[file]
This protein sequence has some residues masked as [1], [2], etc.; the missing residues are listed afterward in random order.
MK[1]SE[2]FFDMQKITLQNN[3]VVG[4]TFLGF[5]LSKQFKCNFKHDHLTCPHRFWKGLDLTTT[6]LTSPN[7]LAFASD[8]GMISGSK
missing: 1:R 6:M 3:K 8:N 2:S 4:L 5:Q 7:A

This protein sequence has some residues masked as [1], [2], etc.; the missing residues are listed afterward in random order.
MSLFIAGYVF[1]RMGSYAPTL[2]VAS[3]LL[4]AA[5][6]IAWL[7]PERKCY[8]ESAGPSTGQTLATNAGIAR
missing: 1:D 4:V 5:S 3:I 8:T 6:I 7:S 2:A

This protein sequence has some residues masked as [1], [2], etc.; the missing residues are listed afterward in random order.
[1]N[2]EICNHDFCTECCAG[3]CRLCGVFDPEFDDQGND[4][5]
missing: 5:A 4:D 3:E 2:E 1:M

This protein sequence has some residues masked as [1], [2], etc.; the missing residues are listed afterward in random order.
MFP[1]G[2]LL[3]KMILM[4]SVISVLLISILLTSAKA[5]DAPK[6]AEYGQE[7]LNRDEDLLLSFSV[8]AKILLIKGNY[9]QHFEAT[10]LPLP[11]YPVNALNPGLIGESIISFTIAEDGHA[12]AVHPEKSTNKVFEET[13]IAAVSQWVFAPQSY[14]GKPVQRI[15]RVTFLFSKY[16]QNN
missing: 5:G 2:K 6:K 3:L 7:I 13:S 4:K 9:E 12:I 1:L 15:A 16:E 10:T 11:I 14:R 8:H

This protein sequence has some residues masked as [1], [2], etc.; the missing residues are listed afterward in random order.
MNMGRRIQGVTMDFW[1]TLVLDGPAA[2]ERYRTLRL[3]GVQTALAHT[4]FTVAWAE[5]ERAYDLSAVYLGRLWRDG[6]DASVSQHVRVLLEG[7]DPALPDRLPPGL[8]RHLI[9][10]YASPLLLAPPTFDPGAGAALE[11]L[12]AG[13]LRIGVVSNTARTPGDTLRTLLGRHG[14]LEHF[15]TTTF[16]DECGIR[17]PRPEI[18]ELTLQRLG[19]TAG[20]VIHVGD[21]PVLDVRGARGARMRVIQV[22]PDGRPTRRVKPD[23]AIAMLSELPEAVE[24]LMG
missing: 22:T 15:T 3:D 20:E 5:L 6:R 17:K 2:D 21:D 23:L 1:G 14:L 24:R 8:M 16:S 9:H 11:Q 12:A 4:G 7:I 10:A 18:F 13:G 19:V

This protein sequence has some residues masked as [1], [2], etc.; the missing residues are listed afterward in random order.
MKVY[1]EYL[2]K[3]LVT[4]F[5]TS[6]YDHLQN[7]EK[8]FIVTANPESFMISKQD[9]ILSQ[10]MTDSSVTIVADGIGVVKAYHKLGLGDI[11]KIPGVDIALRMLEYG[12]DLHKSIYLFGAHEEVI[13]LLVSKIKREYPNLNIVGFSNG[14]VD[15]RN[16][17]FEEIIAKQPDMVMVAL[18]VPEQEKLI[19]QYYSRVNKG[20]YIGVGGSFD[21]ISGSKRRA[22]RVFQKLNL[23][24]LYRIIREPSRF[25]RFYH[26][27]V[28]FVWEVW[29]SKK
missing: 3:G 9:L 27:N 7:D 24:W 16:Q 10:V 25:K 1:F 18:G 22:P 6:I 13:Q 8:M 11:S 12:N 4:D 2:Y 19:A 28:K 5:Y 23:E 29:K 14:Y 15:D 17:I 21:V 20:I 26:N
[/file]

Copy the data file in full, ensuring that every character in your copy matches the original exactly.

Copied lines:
This protein sequence has some residues masked as [1], [2], etc.; the missing residues are listed afterward in random order.
MK[1]SE[2]FFDMQKITLQNN[3]VVG[4]TFLGF[5]LSKQFKCNFKHDHLTCPHRFWKGLDLTTT[6]LTSPN[7]LAFASD[8]GMISGSK
missing: 1:R 6:M 3:K 8:N 2:S 4:L 5:Q 7:A

This protein sequence has some residues masked as [1], [2], etc.; the missing residues are listed afterward in random order.
MSLFIAGYVF[1]RMGSYAPTL[2]VAS[3]LL[4]AA[5][6]IAWL[7]PERKCY[8]ESAGPSTGQTLATNAGIAR
missing: 1:D 4:V 5:S 3:I 8:T 6:I 7:S 2:A

This protein sequence has some residues masked as [1], [2], etc.; the missing residues are listed afterward in random order.
[1]N[2]EICNHDFCTECCAG[3]CRLCGVFDPEFDDQGND[4][5]
missing: 5:A 4:D 3:E 2:E 1:M

This protein sequence has some residues masked as [1], [2], etc.; the missing residues are listed afterward in random order.
MFP[1]G[2]LL[3]KMILM[4]SVISVLLISILLTSAKA[5]DAPK[6]AEYGQE[7]LNRDEDLLLSFSV[8]AKILLIKGNY[9]QHFEAT[10]LPLP[11]YPVNALNPGLIGESIISFTIAEDGHA[12]AVHPEKSTNKVFEET[13]IAAVSQWVFAPQSY[14]GKPVQRI[15]RVTFLFSKY[16]QNN
missing: 5:G 2:K 6:K 3:L 7:I 13:S 4:K 9:E 12:I 1:L 15:A 16:E 10:T 11:I 14:R 8:H

This protein sequence has some residues masked as [1], [2], etc.; the missing residues are listed afterward in random order.
MNMGRRIQGVTMDFW[1]TLVLDGPAA[2]ERYRTLRL[3]GVQTALAHT[4]FTVAWAE[5]ERAYDLSAVYLGRLWRDG[6]DASVSQHVRVLLEG[7]DPALPDRLPPGL[8]RHLI[9][10]YASPLLLAPPTFDPGAGAALE[11]L[12]AG[13]LRIGVVSNTARTPGDTLRTLLGRHG[14]LEHF[15]TTTF[16]DECGIR[17]PRPEI[18]ELTLQRLG[19]TAG[20]VIHVGD[21]PVLDVRGARGARMRVIQV[22]PDGRPTRRVKPD[23]AIAMLSELPEAVE[24]LMG
missing: 22:T 15:T 3:D 20:E 5:L 6:R 17:K 2:D 21:D 23:L 1:G 14:L 24:R 8:M 16:S 9:H 11:Q 12:A 4:G 7:I 10:A 18:F 13:G 19:V

This protein sequence has some residues masked as [1], [2], etc.; the missing residues are listed afterward in random order.
MKVY[1]EYL[2]K[3]LVT[4]F[5]TS[6]YDHLQN[7]EK[8]FIVTANPESFMISKQD[9]ILSQ[10]MTDSSVTIVADGIGVVKAYHKLGLGDI[11]KIPGVDIALRMLEYG[12]DLHKSIYLFGAHEEVI[13]LLVSKIKREYPNLNIVGFSNG[14]VD[15]RN[16][17]FEEIIAKQPDMVMVAL[18]VPEQEKLI[19]QYYSRVNKG[20]YIGVGGSFD[21]ISGSKRRA[22]RVFQKLNL[23][24]LYRIIREPSRF[25]RFYH[26][27]V[28]FVWEVW[29]SKK
missing: 3:G 9:L 27:N 7:D 24:W 16:Q 10:V 25:K 1:F 18:G 22:P 6:I 13:Q 8:M 11:S 12:N 4:D 2:Y 19:A 28:K 5:Y 23:E 29:K 14:Y 15:D 17:I 21:V 20:I 26:N